Added by M.Bolton on Sep 06, 2014 8:48 AM
|Gail Campbell Schulte||RE: Stone|
Hi Tom- I'm there Monday mornings.
When the library is open on Sunday, I'm there from 1-5, but they aren't open on Sunday again until September.
|Gail Campbell Schulte||RE: Stone|
I finished the Clinton Grove update in December, it should show up on the library shelf in another month or so.
Then I proofread a book of funeral home records and a few other small things.
My main project now is a compilation of records from Trinity German Lutheran Cemetery on Elmwood Avenue in Detroit--about 15,000 records from 8 or 9 different sources. Everything is in the spreadsheet and now I'm weeding out the duplicates and highly questionable records. Eventually it will also be on the library shelf.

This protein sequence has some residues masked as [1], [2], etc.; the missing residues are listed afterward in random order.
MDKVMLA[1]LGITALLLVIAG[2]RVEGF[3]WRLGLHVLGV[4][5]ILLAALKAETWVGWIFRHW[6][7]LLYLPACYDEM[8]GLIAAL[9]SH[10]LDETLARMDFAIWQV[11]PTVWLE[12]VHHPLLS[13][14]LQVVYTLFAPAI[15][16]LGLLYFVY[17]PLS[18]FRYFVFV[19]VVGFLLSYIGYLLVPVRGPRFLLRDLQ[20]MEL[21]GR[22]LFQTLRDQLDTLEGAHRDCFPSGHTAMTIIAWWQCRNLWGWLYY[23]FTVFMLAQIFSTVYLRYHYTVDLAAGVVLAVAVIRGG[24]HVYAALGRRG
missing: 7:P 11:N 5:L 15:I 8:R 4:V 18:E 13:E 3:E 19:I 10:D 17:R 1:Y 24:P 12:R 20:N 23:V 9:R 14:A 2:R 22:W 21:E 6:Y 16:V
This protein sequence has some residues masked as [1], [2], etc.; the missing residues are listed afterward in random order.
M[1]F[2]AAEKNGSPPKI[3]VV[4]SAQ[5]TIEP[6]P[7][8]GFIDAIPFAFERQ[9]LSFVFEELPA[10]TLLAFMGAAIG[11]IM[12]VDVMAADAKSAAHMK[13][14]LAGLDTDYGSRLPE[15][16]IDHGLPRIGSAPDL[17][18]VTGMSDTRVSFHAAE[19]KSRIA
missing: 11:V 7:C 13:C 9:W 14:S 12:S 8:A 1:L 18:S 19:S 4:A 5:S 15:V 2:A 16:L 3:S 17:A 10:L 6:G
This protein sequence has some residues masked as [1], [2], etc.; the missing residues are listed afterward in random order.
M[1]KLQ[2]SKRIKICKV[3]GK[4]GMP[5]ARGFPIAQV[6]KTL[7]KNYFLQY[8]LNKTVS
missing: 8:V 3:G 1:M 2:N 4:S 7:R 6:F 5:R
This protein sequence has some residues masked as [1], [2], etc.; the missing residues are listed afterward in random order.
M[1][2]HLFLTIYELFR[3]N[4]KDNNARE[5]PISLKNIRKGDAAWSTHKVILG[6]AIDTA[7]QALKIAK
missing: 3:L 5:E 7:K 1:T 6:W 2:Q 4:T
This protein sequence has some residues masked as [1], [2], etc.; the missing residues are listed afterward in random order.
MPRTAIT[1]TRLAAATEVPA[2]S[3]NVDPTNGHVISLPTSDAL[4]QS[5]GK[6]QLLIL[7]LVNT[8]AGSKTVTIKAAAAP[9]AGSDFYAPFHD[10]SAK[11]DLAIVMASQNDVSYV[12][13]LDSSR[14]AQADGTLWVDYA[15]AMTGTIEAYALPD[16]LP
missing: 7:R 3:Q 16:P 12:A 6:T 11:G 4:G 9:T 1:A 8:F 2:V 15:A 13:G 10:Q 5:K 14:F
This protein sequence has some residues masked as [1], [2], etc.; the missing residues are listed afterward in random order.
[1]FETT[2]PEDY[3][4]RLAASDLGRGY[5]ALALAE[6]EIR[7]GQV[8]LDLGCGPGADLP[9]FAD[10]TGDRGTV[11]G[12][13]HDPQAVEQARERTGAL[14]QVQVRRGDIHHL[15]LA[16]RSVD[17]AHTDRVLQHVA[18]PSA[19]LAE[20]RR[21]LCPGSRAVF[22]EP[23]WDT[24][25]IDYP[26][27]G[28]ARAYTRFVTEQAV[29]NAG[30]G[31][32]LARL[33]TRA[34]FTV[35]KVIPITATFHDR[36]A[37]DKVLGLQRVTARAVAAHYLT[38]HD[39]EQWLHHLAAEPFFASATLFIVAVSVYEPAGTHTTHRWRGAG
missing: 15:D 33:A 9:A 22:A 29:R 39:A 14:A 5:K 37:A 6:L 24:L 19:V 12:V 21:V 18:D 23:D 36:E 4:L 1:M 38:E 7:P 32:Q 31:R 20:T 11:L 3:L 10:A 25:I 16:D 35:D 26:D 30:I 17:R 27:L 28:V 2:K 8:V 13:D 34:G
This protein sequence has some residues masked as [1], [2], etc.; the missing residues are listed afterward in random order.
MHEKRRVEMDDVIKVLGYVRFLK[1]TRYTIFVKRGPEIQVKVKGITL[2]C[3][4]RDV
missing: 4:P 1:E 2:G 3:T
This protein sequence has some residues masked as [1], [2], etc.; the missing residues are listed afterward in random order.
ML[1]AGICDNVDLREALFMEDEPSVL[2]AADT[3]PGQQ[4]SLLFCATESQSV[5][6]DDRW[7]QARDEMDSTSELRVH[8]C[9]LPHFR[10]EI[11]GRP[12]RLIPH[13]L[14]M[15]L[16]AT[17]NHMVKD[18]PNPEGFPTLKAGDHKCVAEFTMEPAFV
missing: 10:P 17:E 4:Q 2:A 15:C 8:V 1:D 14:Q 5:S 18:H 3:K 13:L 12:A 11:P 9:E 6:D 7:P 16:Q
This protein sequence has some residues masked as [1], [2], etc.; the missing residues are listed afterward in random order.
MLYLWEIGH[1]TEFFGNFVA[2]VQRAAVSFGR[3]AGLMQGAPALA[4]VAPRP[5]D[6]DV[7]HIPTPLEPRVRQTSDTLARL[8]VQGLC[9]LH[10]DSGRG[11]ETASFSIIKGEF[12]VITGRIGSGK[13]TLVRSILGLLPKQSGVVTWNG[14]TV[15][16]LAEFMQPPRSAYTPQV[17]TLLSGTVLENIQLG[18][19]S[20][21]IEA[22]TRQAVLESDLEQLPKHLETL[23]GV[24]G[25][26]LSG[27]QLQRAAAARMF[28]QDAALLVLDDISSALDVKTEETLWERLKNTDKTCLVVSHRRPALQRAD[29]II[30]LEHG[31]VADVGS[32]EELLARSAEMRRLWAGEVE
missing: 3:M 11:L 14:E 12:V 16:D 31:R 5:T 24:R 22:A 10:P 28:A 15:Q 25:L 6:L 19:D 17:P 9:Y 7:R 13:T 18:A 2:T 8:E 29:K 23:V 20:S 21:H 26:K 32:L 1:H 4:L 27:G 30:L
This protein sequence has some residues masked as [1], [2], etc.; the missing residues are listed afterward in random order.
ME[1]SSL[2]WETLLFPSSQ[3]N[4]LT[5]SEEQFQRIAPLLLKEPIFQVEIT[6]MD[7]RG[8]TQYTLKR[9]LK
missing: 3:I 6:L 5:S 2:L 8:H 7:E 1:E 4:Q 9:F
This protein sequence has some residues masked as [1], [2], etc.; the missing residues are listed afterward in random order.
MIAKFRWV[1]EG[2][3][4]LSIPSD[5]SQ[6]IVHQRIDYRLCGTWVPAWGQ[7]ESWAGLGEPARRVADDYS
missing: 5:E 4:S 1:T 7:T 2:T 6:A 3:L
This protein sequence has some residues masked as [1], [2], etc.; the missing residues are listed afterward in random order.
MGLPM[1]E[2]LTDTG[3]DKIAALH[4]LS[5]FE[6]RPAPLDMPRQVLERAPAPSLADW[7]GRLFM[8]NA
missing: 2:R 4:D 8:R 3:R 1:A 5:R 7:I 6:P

I took a brief photo shop class; it was a landslide of information, most of which was way over my head.
And I volunteer at the Mount Clemens Library in the genealogy room twice a week.
Other than that, I bake a little.
How are you?
|Gail Campbell Schulte||RE: Bolensen stone|
So it was you! Yes, all 10 of the stones are in one lot (probably lot 10) in Section C, there's a large Bollenson marker facing West and the stones face East. The stones are upright, small and hard to read because of age and lots of lichen growth.
|M.Bolton||RE: Photo Bolensen|
Thank you so much for trying.. it looks like someone got her picture of her stone !!!because it is now there. I am just missing now Corp.Henry and Susanna Lehner Bollesen Headstone !!!
Added by M.Bolton on May 15, 2013 6:23 PM